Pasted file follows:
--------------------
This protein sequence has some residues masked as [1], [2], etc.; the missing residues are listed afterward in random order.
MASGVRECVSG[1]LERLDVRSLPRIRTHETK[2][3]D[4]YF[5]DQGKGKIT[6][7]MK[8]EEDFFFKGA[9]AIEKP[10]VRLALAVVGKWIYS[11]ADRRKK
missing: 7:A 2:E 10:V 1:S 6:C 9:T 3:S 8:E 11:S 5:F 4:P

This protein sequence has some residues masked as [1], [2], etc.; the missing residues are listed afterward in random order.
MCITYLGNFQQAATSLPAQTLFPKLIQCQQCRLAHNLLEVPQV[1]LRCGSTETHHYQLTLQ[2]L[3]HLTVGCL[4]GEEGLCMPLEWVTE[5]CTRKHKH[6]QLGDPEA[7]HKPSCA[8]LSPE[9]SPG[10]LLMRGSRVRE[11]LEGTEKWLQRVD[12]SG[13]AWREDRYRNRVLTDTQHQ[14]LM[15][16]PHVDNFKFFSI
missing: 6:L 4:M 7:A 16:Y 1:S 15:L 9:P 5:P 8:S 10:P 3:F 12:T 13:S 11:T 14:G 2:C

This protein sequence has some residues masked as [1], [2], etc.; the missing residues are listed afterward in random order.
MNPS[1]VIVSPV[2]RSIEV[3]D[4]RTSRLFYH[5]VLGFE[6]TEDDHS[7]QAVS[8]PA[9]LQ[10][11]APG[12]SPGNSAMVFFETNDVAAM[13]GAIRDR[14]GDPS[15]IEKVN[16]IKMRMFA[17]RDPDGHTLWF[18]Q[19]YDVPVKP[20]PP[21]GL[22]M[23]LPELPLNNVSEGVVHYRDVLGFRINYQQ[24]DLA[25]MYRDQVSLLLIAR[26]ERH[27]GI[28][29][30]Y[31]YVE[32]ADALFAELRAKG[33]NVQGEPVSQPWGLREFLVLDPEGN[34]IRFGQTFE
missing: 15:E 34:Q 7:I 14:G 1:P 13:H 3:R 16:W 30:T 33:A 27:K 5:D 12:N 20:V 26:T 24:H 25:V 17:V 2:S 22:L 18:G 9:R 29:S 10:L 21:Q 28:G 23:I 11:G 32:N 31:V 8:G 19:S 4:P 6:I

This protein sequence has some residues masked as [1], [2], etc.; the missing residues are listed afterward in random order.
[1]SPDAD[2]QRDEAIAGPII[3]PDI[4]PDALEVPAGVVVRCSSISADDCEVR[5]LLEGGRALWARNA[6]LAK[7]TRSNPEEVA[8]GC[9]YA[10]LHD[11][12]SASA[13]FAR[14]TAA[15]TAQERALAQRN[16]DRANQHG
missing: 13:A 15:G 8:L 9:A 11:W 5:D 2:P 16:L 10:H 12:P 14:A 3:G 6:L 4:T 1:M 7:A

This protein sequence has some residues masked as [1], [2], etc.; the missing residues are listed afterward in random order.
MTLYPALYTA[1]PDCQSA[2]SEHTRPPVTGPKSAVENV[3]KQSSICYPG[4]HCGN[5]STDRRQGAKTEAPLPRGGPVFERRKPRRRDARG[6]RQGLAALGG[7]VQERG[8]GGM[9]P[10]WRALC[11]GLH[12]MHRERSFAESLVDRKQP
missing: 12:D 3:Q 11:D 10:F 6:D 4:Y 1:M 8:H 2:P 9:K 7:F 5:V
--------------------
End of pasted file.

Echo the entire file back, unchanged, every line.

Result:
This protein sequence has some residues masked as [1], [2], etc.; the missing residues are listed afterward in random order.
MASGVRECVSG[1]LERLDVRSLPRIRTHETK[2][3]D[4]YF[5]DQGKGKIT[6][7]MK[8]EEDFFFKGA[9]AIEKP[10]VRLALAVVGKWIYS[11]ADRRKK
missing: 7:A 2:E 10:V 1:S 6:C 9:T 3:S 8:E 11:S 5:F 4:P

This protein sequence has some residues masked as [1], [2], etc.; the missing residues are listed afterward in random order.
MCITYLGNFQQAATSLPAQTLFPKLIQCQQCRLAHNLLEVPQV[1]LRCGSTETHHYQLTLQ[2]L[3]HLTVGCL[4]GEEGLCMPLEWVTE[5]CTRKHKH[6]QLGDPEA[7]HKPSCA[8]LSPE[9]SPG[10]LLMRGSRVRE[11]LEGTEKWLQRVD[12]SG[13]AWREDRYRNRVLTDTQHQ[14]LM[15][16]PHVDNFKFFSI
missing: 6:L 4:M 7:A 16:Y 1:S 15:L 9:P 5:P 8:S 10:P 3:F 12:T 13:S 11:T 14:G 2:C

This protein sequence has some residues masked as [1], [2], etc.; the missing residues are listed afterward in random order.
MNPS[1]VIVSPV[2]RSIEV[3]D[4]RTSRLFYH[5]VLGFE[6]TEDDHS[7]QAVS[8]PA[9]LQ[10][11]APG[12]SPGNSAMVFFETNDVAAM[13]GAIRDR[14]GDPS[15]IEKVN[16]IKMRMFA[17]RDPDGHTLWF[18]Q[19]YDVPVKP[20]PP[21]GL[22]M[23]LPELPLNNVSEGVVHYRDVLGFRINYQQ[24]DLA[25]MYRDQVSLLLIAR[26]ERH[27]GI[28][29][30]Y[31]YVE[32]ADALFAELRAKG[33]NVQGEPVSQPWGLREFLVLDPEGN[34]IRFGQTFE
missing: 15:E 34:Q 7:I 14:G 1:P 13:H 3:R 16:W 30:T 33:A 27:K 5:D 12:N 20:V 26:T 24:H 25:V 17:V 2:S 22:L 18:G 9:R 29:S 10:L 21:Q 28:G 23:I 11:G 32:N 31:V 8:G 19:S 4:P 6:I

This protein sequence has some residues masked as [1], [2], etc.; the missing residues are listed afterward in random order.
[1]SPDAD[2]QRDEAIAGPII[3]PDI[4]PDALEVPAGVVVRCSSISADDCEVR[5]LLEGGRALWARNA[6]LAK[7]TRSNPEEVA[8]GC[9]YA[10]LHD[11][12]SASA[13]FAR[14]TAA[15]TAQERALAQRN[16]DRANQHG
missing: 13:A 15:G 8:L 9:A 11:W 5:D 2:P 16:L 10:H 12:P 14:A 3:G 6:L 4:T 1:M 7:A

This protein sequence has some residues masked as [1], [2], etc.; the missing residues are listed afterward in random order.
MTLYPALYTA[1]PDCQSA[2]SEHTRPPVTGPKSAVENV[3]KQSSICYPG[4]HCGN[5]STDRRQGAKTEAPLPRGGPVFERRKPRRRDARG[6]RQGLAALGG[7]VQERG[8]GGM[9]P[10]WRALC[11]GLH[12]MHRERSFAESLVDRKQP
missing: 12:D 3:Q 11:D 10:F 6:D 4:Y 1:M 8:H 2:P 9:K 7:F 5:V